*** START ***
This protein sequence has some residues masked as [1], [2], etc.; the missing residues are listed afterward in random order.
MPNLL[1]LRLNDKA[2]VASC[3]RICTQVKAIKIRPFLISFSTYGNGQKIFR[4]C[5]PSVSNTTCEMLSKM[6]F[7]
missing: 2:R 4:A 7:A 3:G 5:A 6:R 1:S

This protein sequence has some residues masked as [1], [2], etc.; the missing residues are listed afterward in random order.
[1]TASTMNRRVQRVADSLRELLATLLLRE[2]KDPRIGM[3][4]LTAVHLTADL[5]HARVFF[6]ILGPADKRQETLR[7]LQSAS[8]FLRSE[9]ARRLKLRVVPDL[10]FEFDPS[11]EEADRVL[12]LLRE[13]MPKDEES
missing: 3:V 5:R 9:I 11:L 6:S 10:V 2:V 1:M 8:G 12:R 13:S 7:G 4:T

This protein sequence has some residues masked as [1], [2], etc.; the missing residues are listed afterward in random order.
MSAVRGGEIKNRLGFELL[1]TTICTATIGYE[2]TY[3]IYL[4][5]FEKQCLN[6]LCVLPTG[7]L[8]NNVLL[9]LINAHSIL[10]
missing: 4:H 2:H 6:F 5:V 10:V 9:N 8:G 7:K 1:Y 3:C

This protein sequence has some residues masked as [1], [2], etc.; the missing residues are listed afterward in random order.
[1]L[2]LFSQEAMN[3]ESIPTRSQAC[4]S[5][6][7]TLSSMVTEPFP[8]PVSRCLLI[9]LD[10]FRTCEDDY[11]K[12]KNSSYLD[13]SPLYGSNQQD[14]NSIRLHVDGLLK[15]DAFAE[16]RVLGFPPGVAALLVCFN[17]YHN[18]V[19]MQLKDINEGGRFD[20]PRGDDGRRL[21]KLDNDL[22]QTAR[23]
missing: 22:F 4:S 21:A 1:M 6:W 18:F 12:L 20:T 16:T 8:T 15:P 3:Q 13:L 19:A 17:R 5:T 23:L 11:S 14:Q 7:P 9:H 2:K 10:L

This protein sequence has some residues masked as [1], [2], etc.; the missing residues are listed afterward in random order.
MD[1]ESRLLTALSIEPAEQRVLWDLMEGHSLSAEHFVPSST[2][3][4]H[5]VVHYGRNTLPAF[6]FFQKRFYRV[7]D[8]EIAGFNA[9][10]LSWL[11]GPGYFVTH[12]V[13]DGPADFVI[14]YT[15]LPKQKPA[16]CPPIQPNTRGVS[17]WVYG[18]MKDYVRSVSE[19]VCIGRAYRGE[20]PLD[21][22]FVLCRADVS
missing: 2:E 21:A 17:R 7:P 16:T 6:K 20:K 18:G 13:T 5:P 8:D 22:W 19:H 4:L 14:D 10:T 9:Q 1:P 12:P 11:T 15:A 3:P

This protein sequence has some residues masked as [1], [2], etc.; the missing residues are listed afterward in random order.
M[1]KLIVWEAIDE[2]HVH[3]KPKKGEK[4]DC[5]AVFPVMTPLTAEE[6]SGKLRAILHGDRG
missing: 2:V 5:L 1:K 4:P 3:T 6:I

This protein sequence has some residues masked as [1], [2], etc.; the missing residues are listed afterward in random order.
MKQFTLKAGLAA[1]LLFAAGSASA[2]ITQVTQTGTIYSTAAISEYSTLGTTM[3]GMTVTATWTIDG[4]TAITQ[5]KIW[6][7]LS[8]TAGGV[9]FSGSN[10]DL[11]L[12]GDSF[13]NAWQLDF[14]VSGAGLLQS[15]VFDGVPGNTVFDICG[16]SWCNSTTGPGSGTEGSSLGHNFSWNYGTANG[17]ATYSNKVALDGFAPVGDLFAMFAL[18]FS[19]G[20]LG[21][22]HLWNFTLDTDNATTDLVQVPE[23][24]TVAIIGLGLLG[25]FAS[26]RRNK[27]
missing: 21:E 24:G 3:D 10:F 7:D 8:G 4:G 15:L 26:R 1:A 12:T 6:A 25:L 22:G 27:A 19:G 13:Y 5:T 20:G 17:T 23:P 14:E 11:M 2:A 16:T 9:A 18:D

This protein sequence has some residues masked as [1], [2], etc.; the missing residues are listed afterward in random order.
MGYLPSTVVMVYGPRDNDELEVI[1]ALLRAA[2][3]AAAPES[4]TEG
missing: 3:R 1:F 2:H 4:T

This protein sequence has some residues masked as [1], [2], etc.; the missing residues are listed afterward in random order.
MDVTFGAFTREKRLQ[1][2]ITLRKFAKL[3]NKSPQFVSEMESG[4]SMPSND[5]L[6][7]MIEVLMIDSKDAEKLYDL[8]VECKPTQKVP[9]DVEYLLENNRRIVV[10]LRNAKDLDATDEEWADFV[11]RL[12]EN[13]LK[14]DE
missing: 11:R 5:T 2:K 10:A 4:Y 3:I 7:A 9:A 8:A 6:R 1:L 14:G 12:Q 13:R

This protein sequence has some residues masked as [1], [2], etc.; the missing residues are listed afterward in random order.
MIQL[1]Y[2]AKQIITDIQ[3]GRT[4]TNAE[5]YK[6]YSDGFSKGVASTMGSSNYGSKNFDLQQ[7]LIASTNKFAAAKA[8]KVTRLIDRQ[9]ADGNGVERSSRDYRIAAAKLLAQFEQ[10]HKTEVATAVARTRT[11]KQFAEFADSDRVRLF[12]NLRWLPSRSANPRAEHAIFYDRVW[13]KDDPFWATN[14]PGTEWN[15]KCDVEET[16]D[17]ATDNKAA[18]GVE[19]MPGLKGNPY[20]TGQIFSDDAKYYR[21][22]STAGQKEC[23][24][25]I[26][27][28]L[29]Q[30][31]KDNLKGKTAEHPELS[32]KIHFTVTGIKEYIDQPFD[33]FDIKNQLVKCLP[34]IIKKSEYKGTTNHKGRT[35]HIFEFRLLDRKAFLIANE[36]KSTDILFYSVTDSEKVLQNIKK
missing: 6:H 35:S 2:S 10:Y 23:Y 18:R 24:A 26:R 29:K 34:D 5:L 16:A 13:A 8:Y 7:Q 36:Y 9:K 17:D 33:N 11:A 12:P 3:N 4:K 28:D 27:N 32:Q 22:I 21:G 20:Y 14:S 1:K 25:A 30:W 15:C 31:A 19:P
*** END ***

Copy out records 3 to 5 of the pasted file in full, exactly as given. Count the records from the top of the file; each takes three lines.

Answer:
This protein sequence has some residues masked as [1], [2], etc.; the missing residues are listed afterward in random order.
MSAVRGGEIKNRLGFELL[1]TTICTATIGYE[2]TY[3]IYL[4][5]FEKQCLN[6]LCVLPTG[7]L[8]NNVLL[9]LINAHSIL[10]
missing: 4:H 2:H 6:F 5:V 10:V 9:N 8:G 7:K 1:Y 3:C

This protein sequence has some residues masked as [1], [2], etc.; the missing residues are listed afterward in random order.
[1]L[2]LFSQEAMN[3]ESIPTRSQAC[4]S[5][6][7]TLSSMVTEPFP[8]PVSRCLLI[9]LD[10]FRTCEDDY[11]K[12]KNSSYLD[13]SPLYGSNQQD[14]NSIRLHVDGLLK[15]DAFAE[16]RVLGFPPGVAALLVCFN[17]YHN[18]V[19]MQLKDINEGGRFD[20]PRGDDGRRL[21]KLDNDL[22]QTAR[23]
missing: 22:F 4:S 21:A 1:M 6:W 18:F 12:L 20:T 16:T 8:T 15:P 3:Q 13:L 19:A 17:R 5:T 23:L 11:S 14:Q 7:P 9:H 2:K 10:L

This protein sequence has some residues masked as [1], [2], etc.; the missing residues are listed afterward in random order.
MD[1]ESRLLTALSIEPAEQRVLWDLMEGHSLSAEHFVPSST[2][3][4]H[5]VVHYGRNTLPAF[6]FFQKRFYRV[7]D[8]EIAGFNA[9][10]LSWL[11]GPGYFVTH[12]V[13]DGPADFVI[14]YT[15]LPKQKPA[16]CPPIQPNTRGVS[17]WVYG[18]MKDYVRSVSE[19]VCIGRAYRGE[20]PLD[21][22]FVLCRADVS
missing: 2:E 21:A 17:R 7:P 16:T 6:K 20:K 18:G 13:T 5:P 8:D 22:W 19:H 4:L 14:D 10:T 9:Q 1:P 12:P 11:T 15:A 3:P